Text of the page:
I'm working on an RPi-Pico (Adafruit Feather RP2040) project that runs off of computer USB power (5V/500mA-1A).

I need to simultaneously move 3 motors that run at 6V-8V/250mA, but only for approximately 1 second.

So far I've put together a Falstad circuit that almost does what I want it to do. I haven't added any boost converters to go up to the 6V-8V/250mA, but (as far as I know) the watts are high enough when the switch is open.

The problem I'm having is the microcontroller I'm using can only output 5V/500mA max, and I can't get the circuit tuned where the Pico is only outputting 500mA. Currently it steady-states at about 2.7A.

Ultimately what I'm trying to do:

Switch Open:

  • 5V/500mA through the RPi
  • 6V-8V/250mA for 1 second through the motor load

Switch Closed:

  • 5V/250mA through the RPi

falstad circuit

  • \$\begingroup\$ I assume you're powering the Raspberry Pi via USB? If you're not married to USB power for some reason it may work better to use a supply that's powerful enough for the motors, power the Pi off of that, and control the motors with the Pi. \$\endgroup\$
    – TimWescott
    Mar 2 at 0:49
  • 1
    \$\begingroup\$ @TimWescott unfortunately the goal is for it to be a computer accessory, so I am married to computer USB power \$\endgroup\$ Mar 2 at 1:39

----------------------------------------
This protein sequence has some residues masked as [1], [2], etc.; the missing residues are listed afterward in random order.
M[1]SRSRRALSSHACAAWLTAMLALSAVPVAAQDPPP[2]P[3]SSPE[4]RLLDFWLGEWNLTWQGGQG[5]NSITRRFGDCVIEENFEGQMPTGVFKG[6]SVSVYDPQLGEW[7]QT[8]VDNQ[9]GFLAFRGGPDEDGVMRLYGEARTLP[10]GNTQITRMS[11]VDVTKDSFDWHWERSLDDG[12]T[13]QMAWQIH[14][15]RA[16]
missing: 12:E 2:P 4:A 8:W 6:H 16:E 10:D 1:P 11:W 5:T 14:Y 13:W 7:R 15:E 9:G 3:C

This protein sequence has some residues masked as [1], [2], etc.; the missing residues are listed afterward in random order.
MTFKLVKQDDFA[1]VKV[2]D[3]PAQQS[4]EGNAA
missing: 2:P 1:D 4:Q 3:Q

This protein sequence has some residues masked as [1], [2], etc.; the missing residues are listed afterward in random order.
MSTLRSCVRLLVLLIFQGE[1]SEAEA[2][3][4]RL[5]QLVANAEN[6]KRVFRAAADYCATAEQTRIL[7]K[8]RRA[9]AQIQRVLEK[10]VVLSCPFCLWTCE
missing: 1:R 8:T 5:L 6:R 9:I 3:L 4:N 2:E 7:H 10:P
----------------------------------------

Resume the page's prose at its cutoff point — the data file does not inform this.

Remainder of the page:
• \$\begingroup\$ usb won't give you more than 500ma if you also use it for communication. If you don't use it for communication, then use a generic usb socket instead of the built-in one, giving you a raw 5v, which you can feed into a pin to power the pico and drive the motors aside the pi. \$\endgroup\$
    – dandavis
    Mar 2 at 6:22
  • \$\begingroup\$ @TimWescott I do intend to also be using communication through USB. I'm also limited to 500mA by the pi itself, it has a maximum, momentary output of 500mA. As far as I can tell, I won't be able to escape the 5V/500mA without using another power source (which ideally I wouldn't do) \$\endgroup\$ Mar 2 at 15:01
  • \$\begingroup\$ "Currently it steady states at about 2.7A". This contradicts three motors at 250mA (which should add up to 750mA). I think you need to edit your question with more detail. Do you mean that your motors consume 2.7A forever, or for one second, or what? Why does it consume almost four times more than your motor current figure suggests? If you can't answer that directly, you may want to include a schematic of how you're driving your motors, and perhaps even comment on what the motors are driving (because that affects the current they'll pull). \$\endgroup\$
    – TimWescott
    Mar 2 at 19:04

1 Answer 1


A 6V cap loaded by 250 mA is equivalent to 24 ohms might have a coil Rs of 2~3 ohms that defines the surge start. A supercap, if added to sustain a 1V/s sag would require Ic=CdV/dt or 250 mF.


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